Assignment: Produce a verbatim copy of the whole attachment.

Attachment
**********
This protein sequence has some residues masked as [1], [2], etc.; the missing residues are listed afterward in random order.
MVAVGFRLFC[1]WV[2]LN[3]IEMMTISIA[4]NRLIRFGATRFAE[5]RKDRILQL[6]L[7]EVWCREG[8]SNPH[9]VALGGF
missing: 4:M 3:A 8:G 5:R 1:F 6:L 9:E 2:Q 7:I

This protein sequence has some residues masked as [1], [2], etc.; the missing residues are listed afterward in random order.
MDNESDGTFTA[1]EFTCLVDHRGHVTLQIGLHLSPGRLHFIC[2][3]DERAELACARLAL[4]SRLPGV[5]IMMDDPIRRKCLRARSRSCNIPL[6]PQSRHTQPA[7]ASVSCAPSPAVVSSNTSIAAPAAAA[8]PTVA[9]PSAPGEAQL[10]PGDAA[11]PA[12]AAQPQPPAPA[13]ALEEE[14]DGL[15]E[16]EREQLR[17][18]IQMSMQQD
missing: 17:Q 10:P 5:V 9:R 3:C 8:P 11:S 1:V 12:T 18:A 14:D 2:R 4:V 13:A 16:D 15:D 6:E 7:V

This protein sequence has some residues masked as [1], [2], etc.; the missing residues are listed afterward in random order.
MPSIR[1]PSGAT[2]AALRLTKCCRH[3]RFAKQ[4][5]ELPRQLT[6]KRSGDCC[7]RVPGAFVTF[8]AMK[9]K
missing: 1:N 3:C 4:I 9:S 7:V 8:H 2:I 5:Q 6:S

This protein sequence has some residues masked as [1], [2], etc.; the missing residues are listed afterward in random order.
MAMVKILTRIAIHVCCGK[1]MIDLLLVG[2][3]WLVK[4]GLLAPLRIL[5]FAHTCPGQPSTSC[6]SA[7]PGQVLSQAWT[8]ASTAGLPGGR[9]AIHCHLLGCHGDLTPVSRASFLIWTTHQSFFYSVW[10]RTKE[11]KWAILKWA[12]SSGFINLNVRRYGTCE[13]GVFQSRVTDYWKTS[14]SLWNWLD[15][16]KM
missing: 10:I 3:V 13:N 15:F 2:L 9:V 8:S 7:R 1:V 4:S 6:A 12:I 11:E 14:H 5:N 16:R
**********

This protein sequence has some residues masked as [1], [2], etc.; the missing residues are listed afterward in random order.
MVAVGFRLFC[1]WV[2]LN[3]IEMMTISIA[4]NRLIRFGATRFAE[5]RKDRILQL[6]L[7]EVWCREG[8]SNPH[9]VALGGF
missing: 4:M 3:A 8:G 5:R 1:F 6:L 9:E 2:Q 7:I

This protein sequence has some residues masked as [1], [2], etc.; the missing residues are listed afterward in random order.
MDNESDGTFTA[1]EFTCLVDHRGHVTLQIGLHLSPGRLHFIC[2][3]DERAELACARLAL[4]SRLPGV[5]IMMDDPIRRKCLRARSRSCNIPL[6]PQSRHTQPA[7]ASVSCAPSPAVVSSNTSIAAPAAAA[8]PTVA[9]PSAPGEAQL[10]PGDAA[11]PA[12]AAQPQPPAPA[13]ALEEE[14]DGL[15]E[16]EREQLR[17][18]IQMSMQQD
missing: 17:Q 10:P 5:V 9:R 3:C 8:P 11:S 1:V 12:T 18:A 14:D 2:R 4:V 13:A 16:D 15:D 6:E 7:V

This protein sequence has some residues masked as [1], [2], etc.; the missing residues are listed afterward in random order.
MPSIR[1]PSGAT[2]AALRLTKCCRH[3]RFAKQ[4][5]ELPRQLT[6]KRSGDCC[7]RVPGAFVTF[8]AMK[9]K
missing: 1:N 3:C 4:I 9:S 7:V 8:H 2:I 5:Q 6:S

This protein sequence has some residues masked as [1], [2], etc.; the missing residues are listed afterward in random order.
MAMVKILTRIAIHVCCGK[1]MIDLLLVG[2][3]WLVK[4]GLLAPLRIL[5]FAHTCPGQPSTSC[6]SA[7]PGQVLSQAWT[8]ASTAGLPGGR[9]AIHCHLLGCHGDLTPVSRASFLIWTTHQSFFYSVW[10]RTKE[11]KWAILKWA[12]SSGFINLNVRRYGTCE[13]GVFQSRVTDYWKTS[14]SLWNWLD[15][16]KM
missing: 10:I 3:V 13:N 15:F 2:L 9:V 8:S 7:R 1:V 4:S 6:A 12:I 11:E 14:H 5:N 16:R